PHOENIX – Voters on Tuesday rejected a ballot measure to declare state sovereignty over Arizona’s forests and other natural resources.
Unofficial returns showed Proposition 120 trailing by a wide margin.
The measure would have amended the Arizona Constitution to say that the state “declares its sovereign and exclusive authority and jurisdiction over the air, water, public lands, minerals, wildlife and other natural resources within its boundaries.”
The proposition didn’t cover Native American reservations, national parks and military installations.
Supporters said sovereignty over forests, for example, would put Arizona in charge of managing logging and thinning to prevent catastrophes such as the 2011 Wallow Fire.
Rep. Chester Crandell, R-Heber, who led the push for a resolution the Legislature referred to the ballot, said he was disappointed with the result but has some ideas to bring more property underneath Arizona’s control, boosting the state’s economic security, when the Legislature comes back into session.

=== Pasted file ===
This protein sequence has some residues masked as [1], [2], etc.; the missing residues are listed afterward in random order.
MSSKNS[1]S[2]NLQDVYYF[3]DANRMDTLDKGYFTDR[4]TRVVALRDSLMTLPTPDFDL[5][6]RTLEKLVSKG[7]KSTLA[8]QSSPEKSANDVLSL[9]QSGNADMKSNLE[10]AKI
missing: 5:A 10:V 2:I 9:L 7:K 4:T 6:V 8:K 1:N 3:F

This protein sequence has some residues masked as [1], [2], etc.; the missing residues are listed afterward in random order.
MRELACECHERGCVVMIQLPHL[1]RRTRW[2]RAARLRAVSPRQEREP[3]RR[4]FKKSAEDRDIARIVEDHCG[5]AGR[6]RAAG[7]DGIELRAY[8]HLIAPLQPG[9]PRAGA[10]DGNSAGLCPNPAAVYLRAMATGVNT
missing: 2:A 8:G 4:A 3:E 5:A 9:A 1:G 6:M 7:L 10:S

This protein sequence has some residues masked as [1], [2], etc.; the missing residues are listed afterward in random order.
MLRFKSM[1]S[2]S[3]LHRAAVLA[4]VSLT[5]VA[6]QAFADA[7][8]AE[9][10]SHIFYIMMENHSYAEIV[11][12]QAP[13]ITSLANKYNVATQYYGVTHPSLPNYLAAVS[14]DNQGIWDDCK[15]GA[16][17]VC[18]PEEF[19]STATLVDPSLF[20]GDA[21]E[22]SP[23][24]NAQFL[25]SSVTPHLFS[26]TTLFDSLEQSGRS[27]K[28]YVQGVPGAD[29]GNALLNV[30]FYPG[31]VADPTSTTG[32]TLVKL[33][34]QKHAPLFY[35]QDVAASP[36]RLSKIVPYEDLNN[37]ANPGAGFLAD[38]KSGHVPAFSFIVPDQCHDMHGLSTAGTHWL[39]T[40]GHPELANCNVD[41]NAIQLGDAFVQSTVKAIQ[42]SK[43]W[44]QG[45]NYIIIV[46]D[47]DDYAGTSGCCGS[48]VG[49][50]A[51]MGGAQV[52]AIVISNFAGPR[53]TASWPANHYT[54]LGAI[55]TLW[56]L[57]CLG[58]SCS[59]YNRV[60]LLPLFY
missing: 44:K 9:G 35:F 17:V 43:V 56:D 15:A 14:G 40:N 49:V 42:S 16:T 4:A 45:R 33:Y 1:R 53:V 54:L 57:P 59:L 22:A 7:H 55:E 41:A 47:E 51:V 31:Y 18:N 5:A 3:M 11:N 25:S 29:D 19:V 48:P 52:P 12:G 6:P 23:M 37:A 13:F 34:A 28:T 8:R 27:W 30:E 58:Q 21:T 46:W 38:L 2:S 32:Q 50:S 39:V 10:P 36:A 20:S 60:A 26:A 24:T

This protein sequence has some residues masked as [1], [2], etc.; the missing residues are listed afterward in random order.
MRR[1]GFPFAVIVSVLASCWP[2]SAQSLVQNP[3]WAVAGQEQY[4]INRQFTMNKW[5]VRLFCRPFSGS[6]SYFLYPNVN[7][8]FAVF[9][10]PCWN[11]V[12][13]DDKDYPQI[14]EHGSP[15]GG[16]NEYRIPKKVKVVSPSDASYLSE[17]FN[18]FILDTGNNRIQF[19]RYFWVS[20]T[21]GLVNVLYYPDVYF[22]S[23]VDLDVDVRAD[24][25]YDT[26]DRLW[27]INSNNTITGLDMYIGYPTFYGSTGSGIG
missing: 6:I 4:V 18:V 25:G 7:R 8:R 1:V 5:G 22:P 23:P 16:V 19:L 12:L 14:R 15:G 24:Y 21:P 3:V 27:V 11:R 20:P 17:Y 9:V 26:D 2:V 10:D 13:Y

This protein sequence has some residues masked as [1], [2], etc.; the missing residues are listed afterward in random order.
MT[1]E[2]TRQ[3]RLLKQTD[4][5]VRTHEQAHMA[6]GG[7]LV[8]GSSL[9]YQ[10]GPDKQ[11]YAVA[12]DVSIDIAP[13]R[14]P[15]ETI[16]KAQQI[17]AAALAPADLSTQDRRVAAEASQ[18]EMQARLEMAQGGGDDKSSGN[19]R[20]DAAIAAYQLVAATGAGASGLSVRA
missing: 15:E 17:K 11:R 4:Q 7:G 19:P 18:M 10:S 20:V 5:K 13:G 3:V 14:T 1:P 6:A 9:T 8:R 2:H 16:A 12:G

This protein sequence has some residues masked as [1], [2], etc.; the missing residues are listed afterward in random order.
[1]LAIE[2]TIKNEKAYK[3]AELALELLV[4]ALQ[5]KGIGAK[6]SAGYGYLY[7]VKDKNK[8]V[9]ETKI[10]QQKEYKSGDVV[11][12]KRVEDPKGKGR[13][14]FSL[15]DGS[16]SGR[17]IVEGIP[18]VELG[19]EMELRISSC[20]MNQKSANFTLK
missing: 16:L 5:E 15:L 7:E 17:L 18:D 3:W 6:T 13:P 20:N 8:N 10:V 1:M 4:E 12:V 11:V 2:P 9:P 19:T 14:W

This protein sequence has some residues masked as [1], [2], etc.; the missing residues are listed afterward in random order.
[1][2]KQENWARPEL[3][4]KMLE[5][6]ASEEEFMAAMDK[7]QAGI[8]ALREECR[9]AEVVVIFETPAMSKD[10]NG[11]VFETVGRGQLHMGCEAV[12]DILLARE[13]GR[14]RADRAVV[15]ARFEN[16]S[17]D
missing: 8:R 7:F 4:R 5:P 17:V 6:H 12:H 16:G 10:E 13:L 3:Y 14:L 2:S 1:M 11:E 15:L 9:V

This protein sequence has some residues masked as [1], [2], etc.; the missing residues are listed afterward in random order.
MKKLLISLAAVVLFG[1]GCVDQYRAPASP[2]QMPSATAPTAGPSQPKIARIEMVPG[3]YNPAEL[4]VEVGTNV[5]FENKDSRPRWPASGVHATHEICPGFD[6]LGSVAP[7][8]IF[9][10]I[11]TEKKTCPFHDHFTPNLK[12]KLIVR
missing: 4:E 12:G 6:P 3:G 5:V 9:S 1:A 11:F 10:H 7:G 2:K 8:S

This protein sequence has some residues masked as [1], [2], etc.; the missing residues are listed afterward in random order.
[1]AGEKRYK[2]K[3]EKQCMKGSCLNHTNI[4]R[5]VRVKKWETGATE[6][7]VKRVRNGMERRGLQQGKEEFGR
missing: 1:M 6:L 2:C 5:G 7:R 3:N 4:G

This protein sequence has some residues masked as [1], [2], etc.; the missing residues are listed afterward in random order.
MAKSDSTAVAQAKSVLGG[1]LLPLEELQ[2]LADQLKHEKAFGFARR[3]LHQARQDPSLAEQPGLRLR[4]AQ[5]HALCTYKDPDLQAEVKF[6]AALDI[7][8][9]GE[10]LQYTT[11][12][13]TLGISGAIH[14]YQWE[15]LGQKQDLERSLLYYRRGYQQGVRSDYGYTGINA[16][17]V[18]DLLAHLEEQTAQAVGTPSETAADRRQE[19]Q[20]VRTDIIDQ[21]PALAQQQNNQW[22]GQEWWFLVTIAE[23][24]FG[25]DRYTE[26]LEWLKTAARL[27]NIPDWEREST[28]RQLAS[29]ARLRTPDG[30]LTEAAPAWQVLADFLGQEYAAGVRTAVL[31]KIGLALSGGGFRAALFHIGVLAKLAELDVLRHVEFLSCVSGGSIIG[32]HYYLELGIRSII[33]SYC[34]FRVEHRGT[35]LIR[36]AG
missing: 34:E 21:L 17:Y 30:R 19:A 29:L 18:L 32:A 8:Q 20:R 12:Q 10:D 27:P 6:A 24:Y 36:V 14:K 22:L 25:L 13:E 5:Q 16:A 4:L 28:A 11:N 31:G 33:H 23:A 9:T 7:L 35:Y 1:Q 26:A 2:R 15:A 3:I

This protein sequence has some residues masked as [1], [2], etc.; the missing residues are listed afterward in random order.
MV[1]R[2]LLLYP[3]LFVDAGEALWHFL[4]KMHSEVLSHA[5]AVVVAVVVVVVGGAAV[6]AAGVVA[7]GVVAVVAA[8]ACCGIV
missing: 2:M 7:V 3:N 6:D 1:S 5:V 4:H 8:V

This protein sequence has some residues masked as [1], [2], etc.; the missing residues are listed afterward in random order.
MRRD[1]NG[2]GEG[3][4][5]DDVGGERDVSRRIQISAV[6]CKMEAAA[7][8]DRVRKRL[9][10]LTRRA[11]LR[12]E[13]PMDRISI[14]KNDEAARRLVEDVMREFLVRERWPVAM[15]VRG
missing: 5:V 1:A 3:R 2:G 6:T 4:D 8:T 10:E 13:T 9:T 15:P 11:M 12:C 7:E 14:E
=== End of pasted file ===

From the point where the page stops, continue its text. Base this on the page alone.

“I don’t think people really understood where we were trying to head with this,” Crandell said.
Opponents, including the Sierra Club’s Grand Canyon Chapter, said Arizona is in no position to manage forests and other resources now controlled by the federal government.
“It shows that the people of Arizona aren’t crazy like the legislators that proposed this,” said Sandy Bahr, director of the Sierra Club’s Grand Canyon Chapter. “(Arizonans) support having public lands. It’s part of what makes Arizona special.”
Supporters acknowledged that Arizona may not be ready at present to manage those resources but argued that approval would begin a dialogue with Washington over the state’s rights. They also acknowledged that the measure could invite a lawsuit by the federal government.
The ballot measure proposed repealing language in the Arizona Constitution giving up claim to any unallocated public land. That provision was required under the Arizona-New Mexico Enabling Act, which cleared the way for statehood and granted Arizona nearly 11 million acres of land in trust, primarily to benefit public education.
Crandell argued that the act is an example of western states being denied the same control over public land as other states.
No political group organized to support Proposition 120. A group calling itself No on Prop 120 – Stop Legislature’s Land Grab reported raised $6,000 through Oct. 25, $2,000 of it from the environmental group Grand Canyon Trust, according to the Arizona Secretary of State’s Office.